Early fathers of a Christian church were in preference of active forgetful and planetary travel. Tertullian, who famously celebrated that “most people get their believe of God from dreams” urged Christians who found themselves in captivity, maybe on a approach to martyrdom, to get out and about in their planetary bodies:
Though a physique is close in, yet a strength is confined, all things are open to a spirit. In spirit, then, ramble abroad; in suggestion transport about, not environment before we untrustworthy paths or prolonged colonnades, though a approach that leads to God. As mostly as in suggestion your footsteps are there, so mostly we will not be in bonds. The leg does not feel a sequence when a mind is in a heavens. [Tertullian, Ad Maryras, 197 CE]
Athanasius explained in Contra Gentes that “when the physique is still, during rest and sleeping, a male is in middle transformation – he contemplates what is outward himself, he traverses unfamiliar lands, he meets friends and mostly by them [dreams] he divines and learns in allege his daily actions. What else could this be [that travels] though a receptive essence [psyche logike]?”
St. Augustine described travels of a “phantom” who can revisit another chairman in dreams.
John of Lycopolis (d. 394), one of a Desert Fathers, became famous for his ability to transport in his dream body. A saint of a Coptic church, John was obvious during his life as a cenobite for his austerities; he lived in a cavern and ate usually fruit consumed after sundown. He was believed to have good penetrating gifts. Emperors and generals consulted him, as a seer, on a outcome of destiny battles and domestic conflicts. He was attributed “mighty works” of recovering and prophecy.
He was entirely wakeful of a ways in that penetrating appetite can work outward – and on – a earthy body, and of a existence of dream transport and dream visitations.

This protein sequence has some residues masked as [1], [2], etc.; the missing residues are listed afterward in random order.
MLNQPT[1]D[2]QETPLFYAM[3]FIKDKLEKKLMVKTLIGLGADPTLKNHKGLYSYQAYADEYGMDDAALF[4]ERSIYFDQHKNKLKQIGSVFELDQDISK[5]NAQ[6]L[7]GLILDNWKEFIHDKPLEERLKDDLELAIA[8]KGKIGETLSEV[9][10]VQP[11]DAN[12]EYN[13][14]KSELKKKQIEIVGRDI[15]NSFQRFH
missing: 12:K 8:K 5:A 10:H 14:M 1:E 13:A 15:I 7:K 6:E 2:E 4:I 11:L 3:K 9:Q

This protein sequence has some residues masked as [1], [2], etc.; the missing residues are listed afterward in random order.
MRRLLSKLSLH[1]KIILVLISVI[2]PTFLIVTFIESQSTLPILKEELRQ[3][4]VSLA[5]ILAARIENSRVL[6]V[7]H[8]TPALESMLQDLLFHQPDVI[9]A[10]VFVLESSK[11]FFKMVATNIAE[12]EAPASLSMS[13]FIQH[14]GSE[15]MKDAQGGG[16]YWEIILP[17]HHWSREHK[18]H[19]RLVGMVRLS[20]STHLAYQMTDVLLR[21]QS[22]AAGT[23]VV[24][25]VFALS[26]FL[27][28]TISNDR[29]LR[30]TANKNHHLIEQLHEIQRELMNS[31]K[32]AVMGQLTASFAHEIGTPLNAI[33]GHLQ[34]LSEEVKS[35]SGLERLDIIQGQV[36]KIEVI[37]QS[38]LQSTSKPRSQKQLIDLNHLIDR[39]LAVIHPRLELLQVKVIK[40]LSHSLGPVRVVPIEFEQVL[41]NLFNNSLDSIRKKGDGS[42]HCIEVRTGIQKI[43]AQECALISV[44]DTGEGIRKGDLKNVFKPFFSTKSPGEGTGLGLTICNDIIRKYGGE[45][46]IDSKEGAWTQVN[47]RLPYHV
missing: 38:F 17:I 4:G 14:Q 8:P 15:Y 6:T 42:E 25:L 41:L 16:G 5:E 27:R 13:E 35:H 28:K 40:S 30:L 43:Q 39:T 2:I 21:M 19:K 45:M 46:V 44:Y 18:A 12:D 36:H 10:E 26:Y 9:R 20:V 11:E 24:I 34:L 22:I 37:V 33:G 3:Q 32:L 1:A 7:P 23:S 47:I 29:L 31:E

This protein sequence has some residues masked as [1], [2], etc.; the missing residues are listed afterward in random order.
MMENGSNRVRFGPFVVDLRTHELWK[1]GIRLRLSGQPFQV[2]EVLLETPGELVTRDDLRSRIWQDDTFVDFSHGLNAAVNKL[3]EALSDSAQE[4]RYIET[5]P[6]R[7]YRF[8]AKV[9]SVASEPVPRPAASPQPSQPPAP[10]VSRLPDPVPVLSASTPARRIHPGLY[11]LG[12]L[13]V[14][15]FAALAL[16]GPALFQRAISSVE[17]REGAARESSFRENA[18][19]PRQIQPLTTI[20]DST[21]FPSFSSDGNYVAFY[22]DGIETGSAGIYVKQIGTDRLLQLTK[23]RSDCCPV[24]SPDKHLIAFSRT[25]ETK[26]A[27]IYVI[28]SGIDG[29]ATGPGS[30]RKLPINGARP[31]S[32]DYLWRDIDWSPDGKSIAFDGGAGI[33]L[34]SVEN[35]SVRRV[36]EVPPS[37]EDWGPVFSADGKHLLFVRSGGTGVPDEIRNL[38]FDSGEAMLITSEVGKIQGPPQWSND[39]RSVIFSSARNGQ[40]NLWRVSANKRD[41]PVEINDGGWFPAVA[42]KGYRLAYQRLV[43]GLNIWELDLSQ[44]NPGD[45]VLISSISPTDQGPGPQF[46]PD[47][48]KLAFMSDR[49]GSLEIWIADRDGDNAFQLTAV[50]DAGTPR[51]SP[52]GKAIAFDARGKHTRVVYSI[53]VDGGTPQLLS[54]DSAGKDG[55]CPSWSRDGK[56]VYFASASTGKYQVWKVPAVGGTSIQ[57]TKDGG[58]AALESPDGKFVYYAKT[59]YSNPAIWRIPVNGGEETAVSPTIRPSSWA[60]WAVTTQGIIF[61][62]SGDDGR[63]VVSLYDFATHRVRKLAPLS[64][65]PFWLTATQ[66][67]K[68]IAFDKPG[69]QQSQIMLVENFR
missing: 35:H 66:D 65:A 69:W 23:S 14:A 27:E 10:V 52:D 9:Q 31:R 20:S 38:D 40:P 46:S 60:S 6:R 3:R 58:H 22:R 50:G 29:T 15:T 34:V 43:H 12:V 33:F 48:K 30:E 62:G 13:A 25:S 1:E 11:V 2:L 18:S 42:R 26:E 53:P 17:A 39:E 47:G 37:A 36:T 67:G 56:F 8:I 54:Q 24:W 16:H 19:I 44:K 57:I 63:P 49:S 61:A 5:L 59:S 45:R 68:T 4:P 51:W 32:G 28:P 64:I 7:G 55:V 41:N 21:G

John was about ninety when a Roman tribune implored him to see his wife. She was concerned about a presumably dangerous tour by stream and wanted a holy man’s blessing. John had not seen a lady in forty years, and refused to see this one. The tribune’s mother was persistent, irreverence that she would not embark on her tour but John’s blessing. When a tribune reported this to John, a dried father said, “I shall seem tonight to her in a dream, and afterwards she contingency not still be dynamic to see my face in a flesh.” The tribune reported this to his wife.
That night, John came to her in a dream. He told her modestly, “I am a corrupted male and of like passions with you.” He combined “Nevertheless we have prayed for we and for your husband’s household, that we might transport in assent according to your faith.” The tribune’s mother woke adult and compared a dream to her husband, who reliable John’s coming as she had viewed him. She sent her father to appreciate him, assured she had perceived a genuine blessing.
It is poignant that this comment of a dream visitation by an early Christian father involves a former cult core of one of a Egyptian deities many closely compared with planetary travel. In Greek, Lycopolis means “City of a Wolf”. The “wolf” in doubt is a jackal- (or dog-) headed God Wepwawet, whose name means “Opener of a Ways”.
Wepwawet is identical to Anubis in both attributes and functions. Both are boundless gatekeepers and psychomps – soul-guides – for both a vital and a dead. In early times, Wepwawet was a God of Upper (or southern) Egypt while Anubis was worshipped in Lower (or northern) Egypt; later, they became syncretized. Special to Wepwawet is a duty of portion as a director and bodyguard for a pharaoh and his generals. His picture appears on a shedshed, a conflict customary of Upper Egypt, and he is mostly decorated in conflict rigging carrying a mace and a bow. So it is engaging that John of Lycopolis was valued by generals as a conflict seer and is pronounced to have supposing accurate forecasts of a outcome of a Emperor Theodosius’ struggles with hostile armies and rebels.
The primary source on John of Lycopolis and his dream visitation is The History of a Monks of Egypt, an unknown comment of a tour by a organisation of 7 brothers from a nunnery on a Mount of Olives to a dried fathers in Egypt in a 380s. The author does not teach on a past story of Lycopolis, whose former residents enclosed a good experiential philosopher Plotinus as good as a jackal-headed god. But a universe of a Monks of Egypt is a enchanting landscape where ascetic superheroes work miracles, do conflict with immorality spirits – and work on a planetary as good as a earthy plane. The dried holy group live in a apart reality. “Some of them do not even know that another universe exists on earth or that immorality is found in cities.” Yet “it is transparent to all who dwell there that by them, a universe is kept in being.”